Wyrley and Essington - Ogley Locks
Wall Butts
January 2013

The canal bed continued to the north of Boat Lane, entering a triangular area of public open space bordered by Muckley Corner, Watling Street and Boat Lane.

Muckley Corner open space with canal route

The fact that the canal traversed the area is undoubted, as it crossed Watling Street just to the east of Muckley Corner. We traipsed to and fro across the common land and identified a raised section which is the probable route, and we did think that the information board would help pin things down. In the event it was all rather general and without a "you are here" mark it was difficult to orientate ourselves (Helen joined me on this particular hunt). 

The canal cuts an indistinct path through Wall Butts

We managed to pin down a few certain bits, especially the very wet saucer shaped depression with a clay lining. 

The most canal like section with a good profile

The section ended abruptly at Watling Street which has been widened and dropped so no trace of the old bridge remains. However, there is a sewage pumping station in the point the canal appeared to cross.

Wednesday 16 January 2013

W&E Ogley Locks - Boat Bridge

Wyrley and Essington
Ogley Locks - Boat Bridge
January 2013

After losing access from the line of the canal at the quarry to the east of the aqueduct we pick it up again at Boat Bridge, just behind The Boat pub.

Whilst I couldn't access the cutting behind the pub, a bit of scrambling along the road verge I was able to grab a view of the dry cutting heading north under the trees.

Dry channel to the north of The Bridge.

But that wasn't all I saw when I poked my head over the fence. The new road has obliterated the old road bridge but there beneath me was a huge water pipe, cranked up into a classic pipe bridge over the remnant of the canal channel. My angle on the pipe was lousy, but I think you will get the idea. There also appears to the a bit of old bridge parapet in the undergrowth, but without being able to get close I cant be sure.

The remaining pipe bridge

To overcome the obstacle of the new road the plan is to insert an extra lock just to the north and thus gain the headroom needed. 

The route on the other side of the Shire Oak / Muckley Corner Road is not very clear. However, a road called Boat Lane is something of a give away and faithfully follows the lone of the canal round to Watling Street with, as far as I can tell, the in filled route lying immediately to the north of the lane.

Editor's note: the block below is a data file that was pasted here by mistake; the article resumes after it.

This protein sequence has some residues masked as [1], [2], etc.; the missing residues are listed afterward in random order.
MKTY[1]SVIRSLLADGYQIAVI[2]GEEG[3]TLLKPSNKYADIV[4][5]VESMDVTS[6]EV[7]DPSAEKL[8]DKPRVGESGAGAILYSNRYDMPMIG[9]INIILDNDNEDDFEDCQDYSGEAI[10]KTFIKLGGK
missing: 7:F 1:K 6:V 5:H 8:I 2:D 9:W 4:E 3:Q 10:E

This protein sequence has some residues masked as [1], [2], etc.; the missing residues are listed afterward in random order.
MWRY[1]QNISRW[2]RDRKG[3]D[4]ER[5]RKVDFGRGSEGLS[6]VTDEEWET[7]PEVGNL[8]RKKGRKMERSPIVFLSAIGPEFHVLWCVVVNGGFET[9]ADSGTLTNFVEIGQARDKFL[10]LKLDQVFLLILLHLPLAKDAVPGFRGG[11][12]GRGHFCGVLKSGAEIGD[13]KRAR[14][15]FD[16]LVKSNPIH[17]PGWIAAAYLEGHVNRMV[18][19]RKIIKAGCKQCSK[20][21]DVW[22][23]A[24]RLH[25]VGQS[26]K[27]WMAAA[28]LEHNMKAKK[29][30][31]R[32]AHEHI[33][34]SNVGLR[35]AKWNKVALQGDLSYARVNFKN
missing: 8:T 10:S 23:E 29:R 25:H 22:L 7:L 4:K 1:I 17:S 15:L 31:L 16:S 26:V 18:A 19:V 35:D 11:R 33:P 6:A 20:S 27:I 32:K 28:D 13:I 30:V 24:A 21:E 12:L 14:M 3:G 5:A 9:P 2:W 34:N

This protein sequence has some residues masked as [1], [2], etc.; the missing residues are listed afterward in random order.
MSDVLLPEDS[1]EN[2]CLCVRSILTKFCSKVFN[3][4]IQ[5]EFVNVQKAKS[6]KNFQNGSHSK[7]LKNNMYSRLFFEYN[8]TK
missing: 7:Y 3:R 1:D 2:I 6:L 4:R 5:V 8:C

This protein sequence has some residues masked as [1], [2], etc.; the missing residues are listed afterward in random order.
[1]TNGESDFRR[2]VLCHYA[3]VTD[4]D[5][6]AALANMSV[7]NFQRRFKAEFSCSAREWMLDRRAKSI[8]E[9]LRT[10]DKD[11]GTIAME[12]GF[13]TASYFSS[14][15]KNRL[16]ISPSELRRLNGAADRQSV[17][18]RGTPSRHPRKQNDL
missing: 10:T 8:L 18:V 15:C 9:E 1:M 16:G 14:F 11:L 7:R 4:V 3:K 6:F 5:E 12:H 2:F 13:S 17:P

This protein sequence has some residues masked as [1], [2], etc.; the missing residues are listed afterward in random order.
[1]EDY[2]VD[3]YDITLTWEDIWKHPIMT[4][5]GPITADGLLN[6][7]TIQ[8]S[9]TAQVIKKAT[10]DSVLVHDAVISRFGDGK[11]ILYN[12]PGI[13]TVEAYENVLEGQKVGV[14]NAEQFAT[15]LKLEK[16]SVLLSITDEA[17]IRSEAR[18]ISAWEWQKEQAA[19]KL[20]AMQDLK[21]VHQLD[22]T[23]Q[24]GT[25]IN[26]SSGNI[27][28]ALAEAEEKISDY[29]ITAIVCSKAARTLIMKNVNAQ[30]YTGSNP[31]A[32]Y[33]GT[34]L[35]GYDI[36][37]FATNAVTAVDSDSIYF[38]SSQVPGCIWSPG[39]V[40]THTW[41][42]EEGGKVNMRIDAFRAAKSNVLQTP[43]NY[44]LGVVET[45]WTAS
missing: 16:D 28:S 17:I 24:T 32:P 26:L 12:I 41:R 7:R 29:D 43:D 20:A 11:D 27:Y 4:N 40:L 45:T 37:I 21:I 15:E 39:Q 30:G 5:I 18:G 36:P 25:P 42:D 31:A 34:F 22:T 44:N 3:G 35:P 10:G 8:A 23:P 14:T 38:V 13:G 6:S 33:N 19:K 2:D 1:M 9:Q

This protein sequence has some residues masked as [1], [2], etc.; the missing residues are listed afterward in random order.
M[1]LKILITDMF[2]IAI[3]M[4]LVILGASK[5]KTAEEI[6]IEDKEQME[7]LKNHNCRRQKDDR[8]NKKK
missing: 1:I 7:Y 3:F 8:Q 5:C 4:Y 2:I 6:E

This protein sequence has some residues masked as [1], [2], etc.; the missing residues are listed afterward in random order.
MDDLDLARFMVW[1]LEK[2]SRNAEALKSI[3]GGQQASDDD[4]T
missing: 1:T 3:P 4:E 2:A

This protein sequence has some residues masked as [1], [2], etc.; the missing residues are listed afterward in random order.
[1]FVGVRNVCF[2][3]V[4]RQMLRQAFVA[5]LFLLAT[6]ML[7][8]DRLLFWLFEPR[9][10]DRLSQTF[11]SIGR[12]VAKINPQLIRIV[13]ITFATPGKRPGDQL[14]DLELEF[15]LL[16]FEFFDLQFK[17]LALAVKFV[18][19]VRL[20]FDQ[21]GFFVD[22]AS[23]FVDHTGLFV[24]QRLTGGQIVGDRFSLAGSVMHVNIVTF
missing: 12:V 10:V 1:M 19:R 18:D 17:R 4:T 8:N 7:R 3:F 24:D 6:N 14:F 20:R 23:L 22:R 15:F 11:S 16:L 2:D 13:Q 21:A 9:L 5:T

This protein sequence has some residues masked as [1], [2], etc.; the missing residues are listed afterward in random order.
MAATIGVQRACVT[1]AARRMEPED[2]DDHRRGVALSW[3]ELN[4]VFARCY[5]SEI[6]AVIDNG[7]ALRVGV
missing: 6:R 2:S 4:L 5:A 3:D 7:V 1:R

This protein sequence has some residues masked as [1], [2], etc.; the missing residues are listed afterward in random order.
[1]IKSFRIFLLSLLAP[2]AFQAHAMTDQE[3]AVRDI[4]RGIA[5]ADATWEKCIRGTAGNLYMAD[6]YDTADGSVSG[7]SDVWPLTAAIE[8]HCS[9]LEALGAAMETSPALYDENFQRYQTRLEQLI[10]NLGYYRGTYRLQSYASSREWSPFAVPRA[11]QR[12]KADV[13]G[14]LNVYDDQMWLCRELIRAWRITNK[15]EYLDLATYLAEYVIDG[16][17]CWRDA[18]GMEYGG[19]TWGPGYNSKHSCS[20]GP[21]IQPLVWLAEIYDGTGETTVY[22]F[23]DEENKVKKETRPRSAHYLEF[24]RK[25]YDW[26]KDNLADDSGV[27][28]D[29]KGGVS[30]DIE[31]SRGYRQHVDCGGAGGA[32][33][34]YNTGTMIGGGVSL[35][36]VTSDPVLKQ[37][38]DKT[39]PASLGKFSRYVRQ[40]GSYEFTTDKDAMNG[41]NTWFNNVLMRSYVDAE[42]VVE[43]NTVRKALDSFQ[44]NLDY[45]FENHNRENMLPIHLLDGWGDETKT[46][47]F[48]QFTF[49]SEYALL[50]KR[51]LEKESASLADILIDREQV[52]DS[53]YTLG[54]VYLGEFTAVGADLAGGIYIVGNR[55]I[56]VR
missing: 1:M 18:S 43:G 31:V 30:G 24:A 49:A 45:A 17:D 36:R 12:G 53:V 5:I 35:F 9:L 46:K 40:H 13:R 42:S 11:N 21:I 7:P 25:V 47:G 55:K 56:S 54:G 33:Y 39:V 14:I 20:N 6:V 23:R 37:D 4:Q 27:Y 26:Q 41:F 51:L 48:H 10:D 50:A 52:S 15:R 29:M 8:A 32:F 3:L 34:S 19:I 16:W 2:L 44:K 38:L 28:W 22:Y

Monday 14 January 2013

W&E Ogley Locks - Aqueduct

Wyrley and Essington - Ogley Locks
January 2013

Having crossed a featureless field the line of the canal emerges onto the periphery of the M6 Toll Motorway through the site of Lock 8. This Lock sat within an area which is marked out ready for restoration, although the chamber itself is gone as far as I could tell.

Ogley Locks flying aqueduct

Then the canal throws itself off a cliff so to speak, launching itself into the void created by the motorway cutting. The construction of the motorway could have been the last nail in the coffin of the Ogley Locks restoration but LHCRT manged to install an aqueduct which now stand as a silent statement of intent of things to come.

From a historical perspective this is, of course, a completely non authentic structure but given its significance I have given it a complete post of its own.

Site of lock 8

Beyond the aqueduct the canal twists round to the South East behind a quarry and on to The Boat pub, but its line is inaccessible.

Saturday 12 January 2013

W&E - Ogley Junction

Wyrley and Essington
Ogley Junction
January 2013

We will start our exploration of the lost Ogley Locks flight at Ogley Junction, about half a mile from Catshill Junction in Brownhills. 

Map - Ogley Top Lock to aqueduct

When built this wasn't a junction at all as the arm to Anglesey Basin was a mere feeder from Chasewater Reservior. However, yet more coal was found near the reservoir so it was enlarged and a major wharf built at the far end.

Ogley Basin

Ogley Junction now sports a sizeable basin, occupied by a handful of residential boats with the bank covered with what appear to be Trust pontoons. The entrance to lock number one was straight ahead from the cast iron roving bridge and immediately in front of the two lock cottages, now owned by the LHCRT as a first step towards the restoration of this end.

Ogley Lock Cottages next to lock 1

The first five locks came thick and fast with numbers 2 - 4 lying beneath a garden centre and the gardens of houses built between Ogley Junction and Barracks Lane where the canal emerged from behind a farmhouse and on into the fields beyond. 

As there is no line of sight up locks 1-5  this is an image of the parallel road which shows the hill the canal climbed up:

Sadly, there is not much to be seen today as the line has been completely in filled and even identifying the line through locks six and seven is a challenge.

The featureless terrain of locks 6 and 7